The site lies adjacent to the shore of Mjøsa, with a north-western view of the large lake extending to Hamar and Domkirkeodden. Although the grand view played an important role in the design, the façade is not fully glazed, but rather “masked out” with varying openings located in relation to interior spaces and their intended use. The clients being fond of art, there was a desire for enough wall surfaces to hang pictures, and we were fascinated by the idea of the view acting as framed images, with motifs changing with weather and season and as you move through the house.
The budget, which in the beginning was quite generous, allowed for solutions and principles one normally finds hard to use: Stairs need not be placed above each other, rooms could span two floors, and openings for daylight and views could be tailored to the different specific uses within the house. The load bearing in-situ cast concrete also allowed for compelling constructions both in the exterior and the interior, enabling cantilevering of staircases, roofing, terraces, galleries, etc. We wanted to achieve the kind of labyrinth-like qualities you sometimes find in old estate houses; the kind where children can explore the many staircases, rooms and hallways, and where there is enough space for teeming life to unfold.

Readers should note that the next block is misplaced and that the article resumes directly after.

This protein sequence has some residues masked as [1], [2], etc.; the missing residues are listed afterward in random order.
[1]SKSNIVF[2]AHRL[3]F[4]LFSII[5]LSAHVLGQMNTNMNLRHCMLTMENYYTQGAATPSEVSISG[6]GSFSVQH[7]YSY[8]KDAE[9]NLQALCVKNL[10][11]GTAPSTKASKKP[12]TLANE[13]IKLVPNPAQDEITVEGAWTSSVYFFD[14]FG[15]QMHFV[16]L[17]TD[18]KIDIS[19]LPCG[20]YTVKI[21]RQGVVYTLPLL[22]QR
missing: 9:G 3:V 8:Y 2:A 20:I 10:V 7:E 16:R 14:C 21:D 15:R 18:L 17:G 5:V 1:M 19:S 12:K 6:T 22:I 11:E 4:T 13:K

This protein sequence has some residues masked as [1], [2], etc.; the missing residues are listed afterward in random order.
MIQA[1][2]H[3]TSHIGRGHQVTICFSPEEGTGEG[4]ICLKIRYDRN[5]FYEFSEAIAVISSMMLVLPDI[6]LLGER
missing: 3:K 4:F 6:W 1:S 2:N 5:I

All living areas and bedrooms face the view, and are distributed over three floors. Secondary functions, such as bathrooms, lavatories, laundry rooms, etc., are located in the rear end of the house, where the façade is relatively closed. Several west facing terraces protrude from the building, furthering the living spaces’ contact with the water and the view. Exterior and interior staircases connect the different floors and different areas of the house. This adds to a visually complex pattern of movement within a rationally executed spatial organization.
This really quite large single family house started up with big ambitions and an almost limitless budget. Throughout the planning and building period, the economic assumptions changed, and priorities became necessary. The house has gone through a lengthy building process since work began in 2008. Some outdoor area and interior work still remain.